Hindi and Urdu in conversation

Hindi and Urdu in conversation

While most people outside of India are familiar with Bollywood as the largest producer of Hindi-language films in the world, many would be surprised to learn that the language spoken in these films is not purely Hindi, but rather draws extensively from the vocabulary and literature of another South Asian language called Urdu.

Urdu is the official language of Pakistan, but it also has fifty-one million native speakers in India and is one of the nation’s twenty-two official languages. Bollywood is not alone in using both languages. One of India’s most celebrated authors, Munshi Premchand, wrote in Urdu for much of his early career before switching to Hindi. 

Students in Madhavi Verma's Hindi/Urdu course at WashU

Madhavi Verma, lecturer in Hindi, said that it is important to know both Hindi and Urdu in order to fully understand the rich culture of the South Asian region. “People who want to work there, people who are international students, people who want to work for NGOs in that region, they will be at a disadvantage if they don’t know these languages to interact with those cultures.”

Both Hindi and Urdu originally developed from Khari Boli, a dialect of Delhi region, and the spoken languages are extremely similar to one another. They have the exact same grammatical structure, and at the beginner level they share over 70 - 80% of their vocabulary. Verma said of the similarity between the two languages, “If you heard people speaking in India, you wouldn’t know if it was Hindi or Urdu. They are that similar. People joke that as long as you understand, it is Hindi, but the moment you stop understanding, it becomes Hindi and Urdu -- two languages.”

Although spoken Urdu and Hindi are very similar, the written portions of the languages are quite different from one another, and it is their separate scripts and literary traditions that have largely contributed to their status as separate languages rather than dialects. Hindi has a Devnagri script, which is developed from Sanskrit and written left-to-right, while Urdu has a right-to-left Nastalique script that is derived from Persian and Arabic. Verma explained that unlike dialects, which are spoken in relatively small regions, both Hindi and Urdu are spoken in many regions, and also have their own systems of writing. “Hindi and Urdu have a very rich, vast literature in prose and poetry, and that is why they are languages,” she said. “A dialect would be something that is spoken in a small region, and just spoken.”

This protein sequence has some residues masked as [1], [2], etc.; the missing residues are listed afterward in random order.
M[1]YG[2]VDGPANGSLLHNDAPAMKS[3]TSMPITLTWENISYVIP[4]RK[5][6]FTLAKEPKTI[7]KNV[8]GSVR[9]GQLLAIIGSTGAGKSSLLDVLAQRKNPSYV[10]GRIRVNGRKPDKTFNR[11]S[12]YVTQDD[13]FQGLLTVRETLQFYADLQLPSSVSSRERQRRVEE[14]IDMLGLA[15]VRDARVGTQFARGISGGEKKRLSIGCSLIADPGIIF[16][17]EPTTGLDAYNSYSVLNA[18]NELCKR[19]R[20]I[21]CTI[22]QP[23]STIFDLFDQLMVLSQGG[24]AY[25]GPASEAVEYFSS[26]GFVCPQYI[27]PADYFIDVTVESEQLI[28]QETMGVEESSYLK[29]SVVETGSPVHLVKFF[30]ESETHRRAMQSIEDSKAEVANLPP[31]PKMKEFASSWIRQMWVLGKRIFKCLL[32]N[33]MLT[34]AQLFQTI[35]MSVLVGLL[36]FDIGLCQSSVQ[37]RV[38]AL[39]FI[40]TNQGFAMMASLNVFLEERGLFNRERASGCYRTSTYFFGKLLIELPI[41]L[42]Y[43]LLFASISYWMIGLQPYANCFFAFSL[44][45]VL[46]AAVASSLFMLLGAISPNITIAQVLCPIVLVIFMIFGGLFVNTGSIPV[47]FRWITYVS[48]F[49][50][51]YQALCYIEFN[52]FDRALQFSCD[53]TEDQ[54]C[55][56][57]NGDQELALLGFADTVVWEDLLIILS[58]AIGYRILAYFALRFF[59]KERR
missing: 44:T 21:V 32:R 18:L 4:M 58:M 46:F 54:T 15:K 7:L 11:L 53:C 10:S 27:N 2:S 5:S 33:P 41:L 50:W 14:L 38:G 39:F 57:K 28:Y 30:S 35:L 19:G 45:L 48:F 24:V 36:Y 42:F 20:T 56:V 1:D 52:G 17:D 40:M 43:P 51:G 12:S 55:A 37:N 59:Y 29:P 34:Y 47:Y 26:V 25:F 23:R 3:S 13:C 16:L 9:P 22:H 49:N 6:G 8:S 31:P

"People joke that as long as you understand, it is Hindi, but the moment you stop understanding, it becomes Hindi and Urdu -- two languages."

Urdu and Hindi were not always seen as separate languages, however. According to Verma, “There has been lot of historical, cultural, political factors that have led to the bifurcating evolution of the two sister languages.” Before the British partitioned India, the spoken language of Urdu and Hindi was often referred to collectively as “Hindustani,” and when India became independent, Mahatma Gandhi wanted to keep this Hindustani language together. In 1948, however, Urdu was declared the official language of Pakistan, and Hindi was declared the official language of India soon after, officially splitting the two languages. But not everyone was happy with this decision.